Further, Baynes says FDA prefers that livestock producers use approved-label medications first. If that medication doesn’t work or the medication isn’t available, they can go off label under veterinarian guidance — as Guyer says his family did, when their veterinarian suggested using the anti-itch cream. “If the animal is going to slaughter, the veterinarian needs to give an estimated and very conservative withdrawal time,” Baynes adds.

“My vet said FARAD said seven days was more than ample time. We used it on July 25,” Guyer says.

The entire situation is perplexing to Baynes, who says urine samples can hold residues longer than other samples.

“Intuitively, I don’t know how that test came out positive,” he says. “There was probably some cross contamination. If it was administered as an anti-itch cream, that’s very, very weird that it would come back positive.”

What’s next?
The Guyers had 30 days to appeal IDOA’s decision to disqualify Nalaney on the diphenhydramine charge, and did so. Guyer understood that IDOA had 90 days to respond, which ended Dec. 16. In communication with Guyer’s lawyer the following week, IDOA indicated they didn’t have to comply with the deadline. Guyer’s lawyer was also copied on an internal IDOA memo during the week of Dec. 12 asking Director Raymond Poe to reconsider the banamine charge. Guyer and his lawyer reminded IDOA that during the state fair hearing, the judge declared there was no violation and dismissed the banamine charge. As of press time, IDOA has not responded to Guyer or his lawyer, and refused interview requests from Prairie Farmer.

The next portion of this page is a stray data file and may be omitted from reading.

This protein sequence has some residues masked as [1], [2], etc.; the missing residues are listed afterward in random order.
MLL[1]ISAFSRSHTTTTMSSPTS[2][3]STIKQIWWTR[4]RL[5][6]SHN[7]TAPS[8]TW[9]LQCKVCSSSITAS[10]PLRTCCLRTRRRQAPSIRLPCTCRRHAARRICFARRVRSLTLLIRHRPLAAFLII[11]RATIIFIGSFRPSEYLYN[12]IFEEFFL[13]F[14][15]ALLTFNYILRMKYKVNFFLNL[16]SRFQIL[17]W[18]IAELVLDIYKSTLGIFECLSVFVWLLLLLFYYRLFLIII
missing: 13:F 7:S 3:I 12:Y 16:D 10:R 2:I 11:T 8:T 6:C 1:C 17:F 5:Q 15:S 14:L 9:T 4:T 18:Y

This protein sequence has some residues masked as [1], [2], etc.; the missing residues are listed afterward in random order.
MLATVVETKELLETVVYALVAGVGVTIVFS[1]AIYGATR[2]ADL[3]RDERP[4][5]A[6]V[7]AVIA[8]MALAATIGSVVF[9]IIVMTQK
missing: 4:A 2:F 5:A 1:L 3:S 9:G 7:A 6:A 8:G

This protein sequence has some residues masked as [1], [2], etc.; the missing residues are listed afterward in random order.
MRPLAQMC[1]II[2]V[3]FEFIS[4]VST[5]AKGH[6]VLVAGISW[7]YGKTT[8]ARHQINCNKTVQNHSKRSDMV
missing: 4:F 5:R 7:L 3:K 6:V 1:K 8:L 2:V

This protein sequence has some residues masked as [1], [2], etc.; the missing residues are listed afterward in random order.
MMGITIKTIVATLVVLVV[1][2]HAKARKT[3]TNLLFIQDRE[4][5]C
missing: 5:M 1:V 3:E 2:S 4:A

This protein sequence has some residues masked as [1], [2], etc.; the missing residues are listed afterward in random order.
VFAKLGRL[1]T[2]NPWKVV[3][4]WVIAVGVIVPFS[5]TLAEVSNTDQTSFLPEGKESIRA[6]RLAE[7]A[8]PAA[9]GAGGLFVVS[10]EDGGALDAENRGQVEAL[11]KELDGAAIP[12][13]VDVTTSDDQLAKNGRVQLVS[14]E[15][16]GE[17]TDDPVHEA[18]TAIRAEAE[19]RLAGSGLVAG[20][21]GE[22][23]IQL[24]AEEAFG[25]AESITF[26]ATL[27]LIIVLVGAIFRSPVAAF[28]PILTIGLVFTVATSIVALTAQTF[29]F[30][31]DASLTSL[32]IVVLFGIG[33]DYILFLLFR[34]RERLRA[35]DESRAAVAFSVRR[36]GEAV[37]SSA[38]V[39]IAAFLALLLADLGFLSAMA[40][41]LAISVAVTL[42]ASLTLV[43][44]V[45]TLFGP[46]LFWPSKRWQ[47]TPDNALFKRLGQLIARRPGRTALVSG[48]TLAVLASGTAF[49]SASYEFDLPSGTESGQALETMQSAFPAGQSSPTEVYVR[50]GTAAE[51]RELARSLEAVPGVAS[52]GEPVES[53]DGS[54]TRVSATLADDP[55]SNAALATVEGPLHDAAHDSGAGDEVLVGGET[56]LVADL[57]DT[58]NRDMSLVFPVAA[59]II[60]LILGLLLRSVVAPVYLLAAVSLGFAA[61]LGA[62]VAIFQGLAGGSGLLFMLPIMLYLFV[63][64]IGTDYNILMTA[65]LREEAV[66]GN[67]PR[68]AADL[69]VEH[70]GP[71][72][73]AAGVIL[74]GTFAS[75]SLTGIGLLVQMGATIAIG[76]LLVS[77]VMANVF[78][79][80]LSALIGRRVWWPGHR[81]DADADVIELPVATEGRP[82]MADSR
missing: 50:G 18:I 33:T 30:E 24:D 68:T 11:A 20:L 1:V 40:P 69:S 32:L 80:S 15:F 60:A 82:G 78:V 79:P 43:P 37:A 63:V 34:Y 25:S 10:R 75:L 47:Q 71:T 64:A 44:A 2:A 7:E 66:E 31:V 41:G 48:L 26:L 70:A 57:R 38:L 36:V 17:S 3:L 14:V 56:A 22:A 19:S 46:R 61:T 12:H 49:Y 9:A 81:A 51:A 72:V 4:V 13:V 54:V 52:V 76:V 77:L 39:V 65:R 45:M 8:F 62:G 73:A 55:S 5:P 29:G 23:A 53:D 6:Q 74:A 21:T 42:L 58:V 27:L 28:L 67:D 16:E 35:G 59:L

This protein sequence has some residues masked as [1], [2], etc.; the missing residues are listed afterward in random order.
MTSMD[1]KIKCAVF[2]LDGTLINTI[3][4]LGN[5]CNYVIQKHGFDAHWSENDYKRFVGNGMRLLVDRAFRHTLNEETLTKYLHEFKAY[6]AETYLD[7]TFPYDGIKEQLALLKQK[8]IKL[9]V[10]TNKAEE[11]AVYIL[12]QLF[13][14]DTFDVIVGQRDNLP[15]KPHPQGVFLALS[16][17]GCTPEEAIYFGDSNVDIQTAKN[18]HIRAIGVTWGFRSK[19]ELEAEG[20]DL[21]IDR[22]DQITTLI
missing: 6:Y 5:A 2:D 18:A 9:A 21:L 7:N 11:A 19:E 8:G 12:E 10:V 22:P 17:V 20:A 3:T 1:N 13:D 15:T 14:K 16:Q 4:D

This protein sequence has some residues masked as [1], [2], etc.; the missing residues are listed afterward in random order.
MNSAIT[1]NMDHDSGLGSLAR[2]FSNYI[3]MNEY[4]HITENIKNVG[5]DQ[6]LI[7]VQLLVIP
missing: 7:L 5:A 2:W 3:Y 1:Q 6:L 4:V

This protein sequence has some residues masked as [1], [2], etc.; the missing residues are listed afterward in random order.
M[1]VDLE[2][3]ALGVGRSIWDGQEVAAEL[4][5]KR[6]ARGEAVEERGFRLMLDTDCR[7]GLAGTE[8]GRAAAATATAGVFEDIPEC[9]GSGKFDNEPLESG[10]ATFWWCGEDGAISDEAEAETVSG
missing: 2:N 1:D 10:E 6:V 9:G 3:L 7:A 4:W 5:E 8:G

Paul Walker, an Illinois Livestock Working Group member and professor emeritus at Illinois State University, says there are a couple of take-home messages from the Guyer case. "One, the current rules are ambiguous. And two, under the current rules, exhibitors are very limited regarding what can be used to treat animals intended for exhibition at the Illinois State Fair. If the ISF/IDOA adopts the Livestock Group's soon-to-be-released recommendations for premium book rules, the rules will be practical and should help ensure food safety and animal welfare."

For his part, Guyer says they did everything they could to provide for the well-being of their animal, while following both the health requirement and ethical care sections of the premium book. He would like to see his daughter reinstated.